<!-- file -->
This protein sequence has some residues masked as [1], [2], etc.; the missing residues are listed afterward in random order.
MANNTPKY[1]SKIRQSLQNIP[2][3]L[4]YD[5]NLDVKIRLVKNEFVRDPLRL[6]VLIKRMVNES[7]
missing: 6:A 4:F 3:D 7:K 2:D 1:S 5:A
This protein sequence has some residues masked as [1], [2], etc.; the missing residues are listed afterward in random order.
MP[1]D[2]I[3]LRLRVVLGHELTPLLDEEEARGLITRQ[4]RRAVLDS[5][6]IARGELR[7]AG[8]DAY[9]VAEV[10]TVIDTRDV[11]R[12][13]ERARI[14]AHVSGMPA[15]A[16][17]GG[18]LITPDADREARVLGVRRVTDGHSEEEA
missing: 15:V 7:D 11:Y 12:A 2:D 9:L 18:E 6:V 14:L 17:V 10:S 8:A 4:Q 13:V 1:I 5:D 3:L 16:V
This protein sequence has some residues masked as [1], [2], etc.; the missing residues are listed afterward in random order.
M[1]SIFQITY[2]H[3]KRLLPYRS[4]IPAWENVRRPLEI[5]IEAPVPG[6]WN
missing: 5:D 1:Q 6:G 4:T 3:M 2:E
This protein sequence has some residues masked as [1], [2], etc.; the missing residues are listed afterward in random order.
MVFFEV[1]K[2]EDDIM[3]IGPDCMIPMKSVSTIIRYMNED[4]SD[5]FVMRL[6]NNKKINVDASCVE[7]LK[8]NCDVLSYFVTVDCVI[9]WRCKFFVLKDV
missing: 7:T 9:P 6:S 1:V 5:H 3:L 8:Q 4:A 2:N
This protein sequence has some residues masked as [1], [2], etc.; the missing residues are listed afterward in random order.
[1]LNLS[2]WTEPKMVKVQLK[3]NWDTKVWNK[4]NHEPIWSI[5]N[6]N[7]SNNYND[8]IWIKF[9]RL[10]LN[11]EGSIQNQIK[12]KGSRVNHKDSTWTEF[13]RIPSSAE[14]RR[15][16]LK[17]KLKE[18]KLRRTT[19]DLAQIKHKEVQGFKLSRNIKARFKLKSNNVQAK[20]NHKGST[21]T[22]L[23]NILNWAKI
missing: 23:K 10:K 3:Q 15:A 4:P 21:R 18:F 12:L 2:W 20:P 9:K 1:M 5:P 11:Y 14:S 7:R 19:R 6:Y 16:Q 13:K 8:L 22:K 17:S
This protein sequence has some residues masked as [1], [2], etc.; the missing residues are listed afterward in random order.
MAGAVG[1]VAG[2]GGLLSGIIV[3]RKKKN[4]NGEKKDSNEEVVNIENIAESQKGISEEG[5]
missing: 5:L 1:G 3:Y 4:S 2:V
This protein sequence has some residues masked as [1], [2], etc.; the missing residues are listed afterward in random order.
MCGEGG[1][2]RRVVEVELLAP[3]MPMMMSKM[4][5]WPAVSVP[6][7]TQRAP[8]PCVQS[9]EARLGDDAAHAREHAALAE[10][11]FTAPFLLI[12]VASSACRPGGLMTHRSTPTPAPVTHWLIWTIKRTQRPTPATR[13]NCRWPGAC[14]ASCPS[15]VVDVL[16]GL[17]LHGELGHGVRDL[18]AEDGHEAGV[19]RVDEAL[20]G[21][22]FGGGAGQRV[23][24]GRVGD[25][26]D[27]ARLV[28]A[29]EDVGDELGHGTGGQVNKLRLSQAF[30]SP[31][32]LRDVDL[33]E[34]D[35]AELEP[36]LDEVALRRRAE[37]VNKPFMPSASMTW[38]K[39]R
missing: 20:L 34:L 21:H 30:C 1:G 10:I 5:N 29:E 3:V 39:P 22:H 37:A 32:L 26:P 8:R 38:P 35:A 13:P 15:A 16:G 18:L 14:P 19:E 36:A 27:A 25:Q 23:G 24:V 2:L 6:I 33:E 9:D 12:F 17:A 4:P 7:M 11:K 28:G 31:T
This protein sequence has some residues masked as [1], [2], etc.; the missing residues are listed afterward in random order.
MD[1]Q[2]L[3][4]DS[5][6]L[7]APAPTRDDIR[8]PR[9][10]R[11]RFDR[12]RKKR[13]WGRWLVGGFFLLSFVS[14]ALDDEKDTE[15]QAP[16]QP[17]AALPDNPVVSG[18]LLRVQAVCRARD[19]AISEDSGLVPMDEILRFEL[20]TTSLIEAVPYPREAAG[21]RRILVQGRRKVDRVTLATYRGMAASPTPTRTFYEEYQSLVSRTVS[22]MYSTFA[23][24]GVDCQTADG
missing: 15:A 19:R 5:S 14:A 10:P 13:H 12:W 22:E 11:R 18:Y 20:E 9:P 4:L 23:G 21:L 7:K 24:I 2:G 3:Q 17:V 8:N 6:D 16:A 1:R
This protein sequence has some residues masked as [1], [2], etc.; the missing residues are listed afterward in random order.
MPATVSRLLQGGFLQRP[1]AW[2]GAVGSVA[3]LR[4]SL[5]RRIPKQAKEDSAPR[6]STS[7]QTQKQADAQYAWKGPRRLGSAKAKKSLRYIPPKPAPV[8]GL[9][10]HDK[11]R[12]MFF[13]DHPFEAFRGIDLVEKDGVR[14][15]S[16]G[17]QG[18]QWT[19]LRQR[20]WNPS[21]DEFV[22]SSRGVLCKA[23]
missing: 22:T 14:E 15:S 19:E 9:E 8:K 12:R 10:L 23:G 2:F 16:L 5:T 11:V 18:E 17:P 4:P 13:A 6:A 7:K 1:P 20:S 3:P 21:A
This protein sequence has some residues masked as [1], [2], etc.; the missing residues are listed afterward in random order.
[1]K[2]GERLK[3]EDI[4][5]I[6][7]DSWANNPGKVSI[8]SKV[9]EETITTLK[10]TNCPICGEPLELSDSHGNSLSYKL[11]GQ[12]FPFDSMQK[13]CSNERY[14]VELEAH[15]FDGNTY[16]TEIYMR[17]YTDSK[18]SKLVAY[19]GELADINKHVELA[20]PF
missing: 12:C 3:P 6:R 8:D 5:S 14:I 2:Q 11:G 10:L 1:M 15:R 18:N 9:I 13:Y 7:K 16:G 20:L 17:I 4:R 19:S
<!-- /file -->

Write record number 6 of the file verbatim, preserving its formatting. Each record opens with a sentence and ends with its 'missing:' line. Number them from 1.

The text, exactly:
This protein sequence has some residues masked as [1], [2], etc.; the missing residues are listed afterward in random order.
MAGAVG[1]VAG[2]GGLLSGIIV[3]RKKKN[4]NGEKKDSNEEVVNIENIAESQKGISEEG[5]
missing: 5:L 1:G 3:Y 4:S 2:V